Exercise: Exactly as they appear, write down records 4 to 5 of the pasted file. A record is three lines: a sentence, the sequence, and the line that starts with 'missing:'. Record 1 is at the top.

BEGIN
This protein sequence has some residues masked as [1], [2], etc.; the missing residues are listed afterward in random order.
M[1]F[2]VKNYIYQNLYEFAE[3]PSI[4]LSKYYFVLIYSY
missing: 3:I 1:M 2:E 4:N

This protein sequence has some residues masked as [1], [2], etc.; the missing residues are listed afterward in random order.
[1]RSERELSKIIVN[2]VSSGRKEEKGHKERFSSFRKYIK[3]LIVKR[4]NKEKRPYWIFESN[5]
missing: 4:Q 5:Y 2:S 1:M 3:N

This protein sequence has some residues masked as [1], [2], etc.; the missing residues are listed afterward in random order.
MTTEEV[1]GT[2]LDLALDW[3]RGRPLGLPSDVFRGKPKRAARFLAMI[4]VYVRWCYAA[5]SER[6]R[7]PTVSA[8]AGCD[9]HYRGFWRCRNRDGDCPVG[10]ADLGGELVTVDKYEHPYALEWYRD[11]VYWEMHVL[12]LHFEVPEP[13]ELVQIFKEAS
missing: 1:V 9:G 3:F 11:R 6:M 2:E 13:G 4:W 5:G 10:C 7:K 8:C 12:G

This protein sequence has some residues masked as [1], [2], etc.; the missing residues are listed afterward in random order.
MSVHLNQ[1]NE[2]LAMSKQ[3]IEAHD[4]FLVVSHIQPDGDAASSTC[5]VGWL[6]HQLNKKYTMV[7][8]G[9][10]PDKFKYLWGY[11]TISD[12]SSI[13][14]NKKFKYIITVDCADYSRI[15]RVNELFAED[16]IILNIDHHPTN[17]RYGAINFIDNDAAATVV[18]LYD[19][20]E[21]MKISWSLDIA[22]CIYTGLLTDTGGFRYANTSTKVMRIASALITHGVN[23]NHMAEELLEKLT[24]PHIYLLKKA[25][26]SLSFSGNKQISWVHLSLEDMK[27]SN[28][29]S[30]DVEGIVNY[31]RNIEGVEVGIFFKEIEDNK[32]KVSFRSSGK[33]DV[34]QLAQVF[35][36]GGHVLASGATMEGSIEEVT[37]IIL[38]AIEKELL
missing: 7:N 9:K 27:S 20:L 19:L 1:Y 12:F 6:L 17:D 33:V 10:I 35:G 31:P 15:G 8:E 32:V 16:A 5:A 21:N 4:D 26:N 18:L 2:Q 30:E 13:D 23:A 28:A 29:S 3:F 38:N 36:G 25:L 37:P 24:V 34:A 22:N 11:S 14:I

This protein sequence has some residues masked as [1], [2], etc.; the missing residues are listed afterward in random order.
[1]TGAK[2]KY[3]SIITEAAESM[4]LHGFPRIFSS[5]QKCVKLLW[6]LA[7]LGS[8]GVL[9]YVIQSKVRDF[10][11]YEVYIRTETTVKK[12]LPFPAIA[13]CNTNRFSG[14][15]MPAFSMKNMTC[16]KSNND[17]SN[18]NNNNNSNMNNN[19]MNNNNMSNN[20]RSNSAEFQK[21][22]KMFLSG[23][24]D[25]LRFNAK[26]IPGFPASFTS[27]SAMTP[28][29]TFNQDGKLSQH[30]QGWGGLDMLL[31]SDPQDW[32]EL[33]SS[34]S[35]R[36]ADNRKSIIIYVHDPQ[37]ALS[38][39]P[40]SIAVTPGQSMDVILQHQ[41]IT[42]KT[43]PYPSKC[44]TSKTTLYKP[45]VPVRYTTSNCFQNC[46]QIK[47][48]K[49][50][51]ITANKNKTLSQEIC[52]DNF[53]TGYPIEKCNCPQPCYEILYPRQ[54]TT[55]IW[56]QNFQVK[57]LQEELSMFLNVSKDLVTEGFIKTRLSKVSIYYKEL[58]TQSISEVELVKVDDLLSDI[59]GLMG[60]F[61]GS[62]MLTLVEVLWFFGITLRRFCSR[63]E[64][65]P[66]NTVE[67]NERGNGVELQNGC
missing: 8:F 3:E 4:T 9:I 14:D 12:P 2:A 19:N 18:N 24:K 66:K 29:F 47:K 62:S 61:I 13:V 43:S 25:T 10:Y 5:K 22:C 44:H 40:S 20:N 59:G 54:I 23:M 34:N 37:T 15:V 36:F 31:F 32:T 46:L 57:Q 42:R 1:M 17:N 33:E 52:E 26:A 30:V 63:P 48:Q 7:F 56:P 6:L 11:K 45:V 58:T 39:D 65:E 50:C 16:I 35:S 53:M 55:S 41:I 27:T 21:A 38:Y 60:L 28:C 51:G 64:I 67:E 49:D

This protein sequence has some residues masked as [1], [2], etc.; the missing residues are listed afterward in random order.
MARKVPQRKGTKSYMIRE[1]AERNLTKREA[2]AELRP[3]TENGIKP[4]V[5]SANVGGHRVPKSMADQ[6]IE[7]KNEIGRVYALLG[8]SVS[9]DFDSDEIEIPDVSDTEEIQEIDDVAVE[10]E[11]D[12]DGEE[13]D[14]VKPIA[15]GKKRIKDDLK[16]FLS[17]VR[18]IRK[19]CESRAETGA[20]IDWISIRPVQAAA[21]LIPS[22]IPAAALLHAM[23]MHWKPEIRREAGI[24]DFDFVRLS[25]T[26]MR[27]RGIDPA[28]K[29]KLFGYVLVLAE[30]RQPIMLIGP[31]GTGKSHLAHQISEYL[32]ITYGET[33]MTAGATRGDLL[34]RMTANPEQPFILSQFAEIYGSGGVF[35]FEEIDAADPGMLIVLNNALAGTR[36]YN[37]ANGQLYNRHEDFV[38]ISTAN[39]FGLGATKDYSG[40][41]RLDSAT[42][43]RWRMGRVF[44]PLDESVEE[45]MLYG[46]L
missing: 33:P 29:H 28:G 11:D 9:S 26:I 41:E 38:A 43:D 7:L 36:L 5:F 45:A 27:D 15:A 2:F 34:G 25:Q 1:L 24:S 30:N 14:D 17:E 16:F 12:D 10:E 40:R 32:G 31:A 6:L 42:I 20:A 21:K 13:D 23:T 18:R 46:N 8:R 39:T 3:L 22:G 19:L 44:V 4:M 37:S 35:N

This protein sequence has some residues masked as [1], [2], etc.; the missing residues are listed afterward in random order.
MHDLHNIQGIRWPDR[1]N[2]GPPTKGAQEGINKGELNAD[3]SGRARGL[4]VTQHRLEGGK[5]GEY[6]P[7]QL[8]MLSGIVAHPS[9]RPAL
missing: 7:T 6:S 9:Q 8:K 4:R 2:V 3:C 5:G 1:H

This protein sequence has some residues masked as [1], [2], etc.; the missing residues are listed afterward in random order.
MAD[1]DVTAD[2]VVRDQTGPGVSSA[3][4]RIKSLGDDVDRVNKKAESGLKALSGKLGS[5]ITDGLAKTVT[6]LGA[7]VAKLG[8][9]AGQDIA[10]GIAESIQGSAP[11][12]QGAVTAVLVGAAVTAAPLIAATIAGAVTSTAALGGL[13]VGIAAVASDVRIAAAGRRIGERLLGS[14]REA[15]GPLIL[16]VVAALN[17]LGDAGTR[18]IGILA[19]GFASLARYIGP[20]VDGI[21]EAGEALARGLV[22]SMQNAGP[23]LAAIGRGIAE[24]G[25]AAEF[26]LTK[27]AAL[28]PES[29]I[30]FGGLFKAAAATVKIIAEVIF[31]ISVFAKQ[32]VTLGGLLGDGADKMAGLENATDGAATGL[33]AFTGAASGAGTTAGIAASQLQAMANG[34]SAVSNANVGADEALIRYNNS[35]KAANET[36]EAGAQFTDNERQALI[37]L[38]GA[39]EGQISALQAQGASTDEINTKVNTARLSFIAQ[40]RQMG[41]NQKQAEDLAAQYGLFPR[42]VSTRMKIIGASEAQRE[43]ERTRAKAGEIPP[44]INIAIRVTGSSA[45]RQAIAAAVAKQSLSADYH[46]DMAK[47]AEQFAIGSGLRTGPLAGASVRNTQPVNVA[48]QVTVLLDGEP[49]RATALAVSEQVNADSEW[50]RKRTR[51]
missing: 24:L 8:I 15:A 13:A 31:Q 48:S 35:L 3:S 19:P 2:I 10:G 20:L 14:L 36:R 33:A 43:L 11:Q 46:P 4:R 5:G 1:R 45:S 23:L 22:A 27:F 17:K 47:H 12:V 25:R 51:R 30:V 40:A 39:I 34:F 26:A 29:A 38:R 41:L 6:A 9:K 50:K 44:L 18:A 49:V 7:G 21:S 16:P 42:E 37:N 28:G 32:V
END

This protein sequence has some residues masked as [1], [2], etc.; the missing residues are listed afterward in random order.
MSVHLNQ[1]NE[2]LAMSKQ[3]IEAHD[4]FLVVSHIQPDGDAASSTC[5]VGWL[6]HQLNKKYTMV[7][8]G[9][10]PDKFKYLWGY[11]TISD[12]SSI[13][14]NKKFKYIITVDCADYSRI[15]RVNELFAED[16]IILNIDHHPTN[17]RYGAINFIDNDAAATVV[18]LYD[19][20]E[21]MKISWSLDIA[22]CIYTGLLTDTGGFRYANTSTKVMRIASALITHGVN[23]NHMAEELLEKLT[24]PHIYLLKKA[25][26]SLSFSGNKQISWVHLSLEDMK[27]SN[28][29]S[30]DVEGIVNY[31]RNIEGVEVGIFFKEIEDNK[32]KVSFRSSGK[33]DV[34]QLAQVF[35][36]GGHVLASGATMEGSIEEVT[37]IIL[38]AIEKELL
missing: 7:N 9:K 27:S 20:L 19:L 1:Y 12:F 6:L 17:D 33:V 10:I 35:G 31:P 15:G 8:E 32:V 16:A 5:A 21:N 4:D 26:N 18:L 2:Q 30:E 13:D 23:A 28:A 29:S 3:F 38:N 36:G 25:L 37:P 24:V 34:A 22:N 11:S 14:I

This protein sequence has some residues masked as [1], [2], etc.; the missing residues are listed afterward in random order.
[1]TGAK[2]KY[3]SIITEAAESM[4]LHGFPRIFSS[5]QKCVKLLW[6]LA[7]LGS[8]GVL[9]YVIQSKVRDF[10][11]YEVYIRTETTVKK[12]LPFPAIA[13]CNTNRFSG[14][15]MPAFSMKNMTC[16]KSNND[17]SN[18]NNNNNSNMNNN[19]MNNNNMSNN[20]RSNSAEFQK[21][22]KMFLSG[23][24]D[25]LRFNAK[26]IPGFPASFTS[27]SAMTP[28][29]TFNQDGKLSQH[30]QGWGGLDMLL[31]SDPQDW[32]EL[33]SS[34]S[35]R[36]ADNRKSIIIYVHDPQ[37]ALS[38][39]P[40]SIAVTPGQSMDVILQHQ[41]IT[42]KT[43]PYPSKC[44]TSKTTLYKP[45]VPVRYTTSNCFQNC[46]QIK[47][48]K[49][50][51]ITANKNKTLSQEIC[52]DNF[53]TGYPIEKCNCPQPCYEILYPRQ[54]TT[55]IW[56]QNFQVK[57]LQEELSMFLNVSKDLVTEGFIKTRLSKVSIYYKEL[58]TQSISEVELVKVDDLLSDI[59]GLMG[60]F[61]GS[62]MLTLVEVLWFFGITLRRFCSR[63]E[64][65]P[66]NTVE[67]NERGNGVELQNGC
missing: 8:F 3:E 4:T 9:I 14:D 12:P 2:A 19:N 18:N 24:K 66:K 29:F 47:K 62:S 61:I 13:V 43:S 25:T 10:Y 5:K 22:C 44:H 40:S 20:N 59:G 54:I 23:M 34:N 37:T 15:V 36:F 31:F 32:T 46:L 57:Q 42:R 1:M 17:N 33:E 52:E 26:A 30:V 63:P 48:Q 7:F 56:P 6:L 11:K 45:V 58:T 39:D 65:E 50:C 16:I 35:S 53:M 55:S 41:I 27:T 21:A 38:Y 60:L 28:C 51:G 64:I 67:E 49:D